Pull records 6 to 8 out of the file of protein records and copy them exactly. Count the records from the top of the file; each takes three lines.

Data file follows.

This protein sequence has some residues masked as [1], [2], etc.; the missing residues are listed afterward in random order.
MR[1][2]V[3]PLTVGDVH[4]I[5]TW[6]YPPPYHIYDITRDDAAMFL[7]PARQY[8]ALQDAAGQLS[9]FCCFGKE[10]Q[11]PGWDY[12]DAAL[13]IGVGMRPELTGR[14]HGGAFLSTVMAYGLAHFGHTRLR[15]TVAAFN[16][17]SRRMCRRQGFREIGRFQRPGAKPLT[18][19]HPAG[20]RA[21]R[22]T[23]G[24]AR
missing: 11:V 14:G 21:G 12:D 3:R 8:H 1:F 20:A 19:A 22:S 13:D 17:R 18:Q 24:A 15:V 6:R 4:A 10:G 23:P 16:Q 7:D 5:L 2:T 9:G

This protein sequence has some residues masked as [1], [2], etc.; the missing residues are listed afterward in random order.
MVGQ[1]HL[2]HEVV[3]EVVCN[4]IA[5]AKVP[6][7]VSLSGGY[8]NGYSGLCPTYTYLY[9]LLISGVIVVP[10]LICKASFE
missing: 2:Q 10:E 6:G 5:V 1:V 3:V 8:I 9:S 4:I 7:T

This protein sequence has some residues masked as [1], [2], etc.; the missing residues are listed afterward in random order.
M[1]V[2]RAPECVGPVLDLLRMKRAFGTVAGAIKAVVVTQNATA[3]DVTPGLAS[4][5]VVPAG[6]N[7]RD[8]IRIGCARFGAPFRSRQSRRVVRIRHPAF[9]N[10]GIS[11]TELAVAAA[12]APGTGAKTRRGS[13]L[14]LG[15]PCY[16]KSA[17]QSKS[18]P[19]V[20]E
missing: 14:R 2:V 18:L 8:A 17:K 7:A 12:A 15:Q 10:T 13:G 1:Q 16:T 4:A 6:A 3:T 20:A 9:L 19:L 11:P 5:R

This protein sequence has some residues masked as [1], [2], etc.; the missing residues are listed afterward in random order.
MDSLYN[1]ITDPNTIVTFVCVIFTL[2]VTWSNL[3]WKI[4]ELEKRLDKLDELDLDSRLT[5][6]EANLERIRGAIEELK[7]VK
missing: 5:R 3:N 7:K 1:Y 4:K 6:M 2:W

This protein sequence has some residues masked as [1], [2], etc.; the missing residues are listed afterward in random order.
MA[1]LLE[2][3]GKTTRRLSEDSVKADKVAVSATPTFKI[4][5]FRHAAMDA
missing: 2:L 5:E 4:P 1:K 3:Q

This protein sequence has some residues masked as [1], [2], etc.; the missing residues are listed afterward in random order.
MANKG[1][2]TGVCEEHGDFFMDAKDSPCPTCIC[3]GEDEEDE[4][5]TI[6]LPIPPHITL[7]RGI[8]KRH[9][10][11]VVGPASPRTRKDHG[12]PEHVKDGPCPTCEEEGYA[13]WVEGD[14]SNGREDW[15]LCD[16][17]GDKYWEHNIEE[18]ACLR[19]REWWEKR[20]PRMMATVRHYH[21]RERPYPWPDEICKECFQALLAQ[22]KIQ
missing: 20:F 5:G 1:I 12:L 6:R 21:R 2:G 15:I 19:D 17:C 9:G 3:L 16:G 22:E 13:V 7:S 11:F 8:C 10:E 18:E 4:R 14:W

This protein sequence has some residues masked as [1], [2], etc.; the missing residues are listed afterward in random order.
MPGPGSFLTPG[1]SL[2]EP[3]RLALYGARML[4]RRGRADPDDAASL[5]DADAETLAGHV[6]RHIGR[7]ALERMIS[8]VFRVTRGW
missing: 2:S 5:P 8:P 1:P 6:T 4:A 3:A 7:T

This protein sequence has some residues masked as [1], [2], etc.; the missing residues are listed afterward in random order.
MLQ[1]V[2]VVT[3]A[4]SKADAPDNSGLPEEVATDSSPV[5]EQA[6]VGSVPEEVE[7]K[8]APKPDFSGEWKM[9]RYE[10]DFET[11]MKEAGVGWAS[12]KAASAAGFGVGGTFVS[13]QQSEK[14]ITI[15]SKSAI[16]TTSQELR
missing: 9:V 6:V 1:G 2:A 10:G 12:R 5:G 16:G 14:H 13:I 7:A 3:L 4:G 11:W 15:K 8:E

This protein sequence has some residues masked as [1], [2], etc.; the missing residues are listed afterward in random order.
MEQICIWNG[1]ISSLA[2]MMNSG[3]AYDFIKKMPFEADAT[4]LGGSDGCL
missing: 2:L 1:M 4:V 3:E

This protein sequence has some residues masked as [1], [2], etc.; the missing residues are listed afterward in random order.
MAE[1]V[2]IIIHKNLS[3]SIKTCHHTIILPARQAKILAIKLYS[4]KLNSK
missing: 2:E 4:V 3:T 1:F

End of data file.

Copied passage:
This protein sequence has some residues masked as [1], [2], etc.; the missing residues are listed afterward in random order.
MANKG[1][2]TGVCEEHGDFFMDAKDSPCPTCIC[3]GEDEEDE[4][5]TI[6]LPIPPHITL[7]RGI[8]KRH[9][10][11]VVGPASPRTRKDHG[12]PEHVKDGPCPTCEEEGYA[13]WVEGD[14]SNGREDW[15]LCD[16][17]GDKYWEHNIEE[18]ACLR[19]REWWEKR[20]PRMMATVRHYH[21]RERPYPWPDEICKECFQALLAQ[22]KIQ
missing: 20:F 5:G 1:I 12:L 6:R 21:R 2:G 15:I 19:D 17:C 9:G 3:L 16:G 22:E 13:V 7:S 11:F 8:C 10:E 18:E 4:R 14:W

This protein sequence has some residues masked as [1], [2], etc.; the missing residues are listed afterward in random order.
MPGPGSFLTPG[1]SL[2]EP[3]RLALYGARML[4]RRGRADPDDAASL[5]DADAETLAGHV[6]RHIGR[7]ALERMIS[8]VFRVTRGW
missing: 2:S 5:P 8:P 1:P 6:T 4:A 3:A 7:T

This protein sequence has some residues masked as [1], [2], etc.; the missing residues are listed afterward in random order.
MLQ[1]V[2]VVT[3]A[4]SKADAPDNSGLPEEVATDSSPV[5]EQA[6]VGSVPEEVE[7]K[8]APKPDFSGEWKM[9]RYE[10]DFET[11]MKEAGVGWAS[12]KAASAAGFGVGGTFVS[13]QQSEK[14]ITI[15]SKSAI[16]TTSQELR
missing: 9:V 6:V 1:G 2:A 10:G 12:R 5:G 16:G 14:H 13:I 7:A 3:L 4:G 11:W 15:K 8:E